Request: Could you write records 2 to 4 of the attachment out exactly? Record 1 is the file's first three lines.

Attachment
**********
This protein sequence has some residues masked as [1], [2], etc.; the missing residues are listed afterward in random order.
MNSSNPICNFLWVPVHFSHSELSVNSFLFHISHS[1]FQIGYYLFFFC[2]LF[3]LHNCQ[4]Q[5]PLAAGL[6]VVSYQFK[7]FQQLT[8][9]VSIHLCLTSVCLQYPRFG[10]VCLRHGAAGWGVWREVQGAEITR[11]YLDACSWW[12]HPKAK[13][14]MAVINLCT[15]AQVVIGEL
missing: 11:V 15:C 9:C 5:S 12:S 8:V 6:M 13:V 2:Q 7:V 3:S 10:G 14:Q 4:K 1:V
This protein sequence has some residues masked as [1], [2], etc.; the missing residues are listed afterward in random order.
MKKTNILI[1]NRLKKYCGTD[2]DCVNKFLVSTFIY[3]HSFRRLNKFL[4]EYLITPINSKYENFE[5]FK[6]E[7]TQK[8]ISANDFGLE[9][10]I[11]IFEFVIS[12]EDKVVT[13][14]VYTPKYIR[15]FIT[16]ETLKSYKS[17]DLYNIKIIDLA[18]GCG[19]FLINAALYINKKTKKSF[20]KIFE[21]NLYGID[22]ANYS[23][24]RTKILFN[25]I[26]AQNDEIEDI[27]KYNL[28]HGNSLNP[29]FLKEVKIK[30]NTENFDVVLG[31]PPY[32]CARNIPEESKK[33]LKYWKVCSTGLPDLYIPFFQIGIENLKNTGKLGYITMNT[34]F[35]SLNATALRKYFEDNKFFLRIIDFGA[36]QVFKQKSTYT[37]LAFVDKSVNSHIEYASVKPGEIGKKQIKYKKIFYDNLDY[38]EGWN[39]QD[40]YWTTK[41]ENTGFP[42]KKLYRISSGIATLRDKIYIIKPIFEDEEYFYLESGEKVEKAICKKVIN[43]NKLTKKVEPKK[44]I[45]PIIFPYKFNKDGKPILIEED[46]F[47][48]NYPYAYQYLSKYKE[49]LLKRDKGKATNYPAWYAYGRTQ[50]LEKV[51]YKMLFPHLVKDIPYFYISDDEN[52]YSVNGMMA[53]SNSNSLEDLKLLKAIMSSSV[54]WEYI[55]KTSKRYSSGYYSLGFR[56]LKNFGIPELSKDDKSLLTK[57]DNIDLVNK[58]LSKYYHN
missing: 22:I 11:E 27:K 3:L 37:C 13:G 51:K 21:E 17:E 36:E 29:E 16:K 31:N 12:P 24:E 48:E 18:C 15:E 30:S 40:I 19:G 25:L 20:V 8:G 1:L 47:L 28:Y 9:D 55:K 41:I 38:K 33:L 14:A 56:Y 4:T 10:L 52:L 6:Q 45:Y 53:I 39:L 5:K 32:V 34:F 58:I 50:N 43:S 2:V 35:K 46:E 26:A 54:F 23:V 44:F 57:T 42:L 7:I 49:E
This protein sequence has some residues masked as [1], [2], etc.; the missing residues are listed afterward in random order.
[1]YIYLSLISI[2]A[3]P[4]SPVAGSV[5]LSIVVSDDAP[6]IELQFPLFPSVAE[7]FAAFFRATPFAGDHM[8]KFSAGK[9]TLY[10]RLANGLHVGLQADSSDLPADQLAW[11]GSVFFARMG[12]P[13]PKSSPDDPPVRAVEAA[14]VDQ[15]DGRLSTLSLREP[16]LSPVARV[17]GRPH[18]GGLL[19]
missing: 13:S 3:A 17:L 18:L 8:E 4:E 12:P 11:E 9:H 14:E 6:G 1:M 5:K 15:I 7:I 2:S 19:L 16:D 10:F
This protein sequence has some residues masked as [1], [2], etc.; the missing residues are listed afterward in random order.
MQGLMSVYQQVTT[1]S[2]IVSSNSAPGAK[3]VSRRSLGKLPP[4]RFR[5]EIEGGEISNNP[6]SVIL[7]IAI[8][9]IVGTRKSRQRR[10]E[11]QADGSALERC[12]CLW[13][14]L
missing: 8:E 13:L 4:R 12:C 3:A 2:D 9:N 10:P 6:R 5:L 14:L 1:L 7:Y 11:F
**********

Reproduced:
This protein sequence has some residues masked as [1], [2], etc.; the missing residues are listed afterward in random order.
MKKTNILI[1]NRLKKYCGTD[2]DCVNKFLVSTFIY[3]HSFRRLNKFL[4]EYLITPINSKYENFE[5]FK[6]E[7]TQK[8]ISANDFGLE[9][10]I[11]IFEFVIS[12]EDKVVT[13][14]VYTPKYIR[15]FIT[16]ETLKSYKS[17]DLYNIKIIDLA[18]GCG[19]FLINAALYINKKTKKSF[20]KIFE[21]NLYGID[22]ANYS[23][24]RTKILFN[25]I[26]AQNDEIEDI[27]KYNL[28]HGNSLNP[29]FLKEVKIK[30]NTENFDVVLG[31]PPY[32]CARNIPEESKK[33]LKYWKVCSTGLPDLYIPFFQIGIENLKNTGKLGYITMNT[34]F[35]SLNATALRKYFEDNKFFLRIIDFGA[36]QVFKQKSTYT[37]LAFVDKSVNSHIEYASVKPGEIGKKQIKYKKIFYDNLDY[38]EGWN[39]QD[40]YWTTK[41]ENTGFP[42]KKLYRISSGIATLRDKIYIIKPIFEDEEYFYLESGEKVEKAICKKVIN[43]NKLTKKVEPKK[44]I[45]PIIFPYKFNKDGKPILIEED[46]F[47][48]NYPYAYQYLSKYKE[49]LLKRDKGKATNYPAWYAYGRTQ[50]LEKV[51]YKMLFPHLVKDIPYFYISDDEN[52]YSVNGMMA[53]SNSNSLEDLKLLKAIMSSSV[54]WEYI[55]KTSKRYSSGYYSLGFR[56]LKNFGIPELSKDDKSLLTK[57]DNIDLVNK[58]LSKYYHN
missing: 22:I 11:E 27:K 3:L 37:C 13:G 51:K 21:E 17:E 36:E 29:E 16:K 31:N 12:P 24:E 48:E 18:C 15:E 30:S 40:I 19:G 25:L 20:V 8:G 1:L 47:L 28:Y 9:D 55:K 41:I 38:K 33:L 14:A 56:Y 4:T 10:L 52:L 6:Q 45:Y 53:I 39:L 5:K 32:V 34:F 58:I 50:N 43:S 2:V 35:K 46:E 26:A 54:F 23:V 44:F 57:T 42:L 7:I 49:E
This protein sequence has some residues masked as [1], [2], etc.; the missing residues are listed afterward in random order.
[1]YIYLSLISI[2]A[3]P[4]SPVAGSV[5]LSIVVSDDAP[6]IELQFPLFPSVAE[7]FAAFFRATPFAGDHM[8]KFSAGK[9]TLY[10]RLANGLHVGLQADSSDLPADQLAW[11]GSVFFARMG[12]P[13]PKSSPDDPPVRAVEAA[14]VDQ[15]DGRLSTLSLREP[16]LSPVARV[17]GRPH[18]GGLL[19]
missing: 13:S 3:A 17:L 18:L 8:E 4:E 12:P 11:E 9:H 14:E 6:G 1:M 5:K 15:I 7:I 2:S 19:L 16:D 10:F
This protein sequence has some residues masked as [1], [2], etc.; the missing residues are listed afterward in random order.
MQGLMSVYQQVTT[1]S[2]IVSSNSAPGAK[3]VSRRSLGKLPP[4]RFR[5]EIEGGEISNNP[6]SVIL[7]IAI[8][9]IVGTRKSRQRR[10]E[11]QADGSALERC[12]CLW[13][14]L
missing: 8:E 13:L 4:R 12:C 3:A 2:D 9:N 10:P 6:R 5:L 14:L 1:L 7:Y 11:F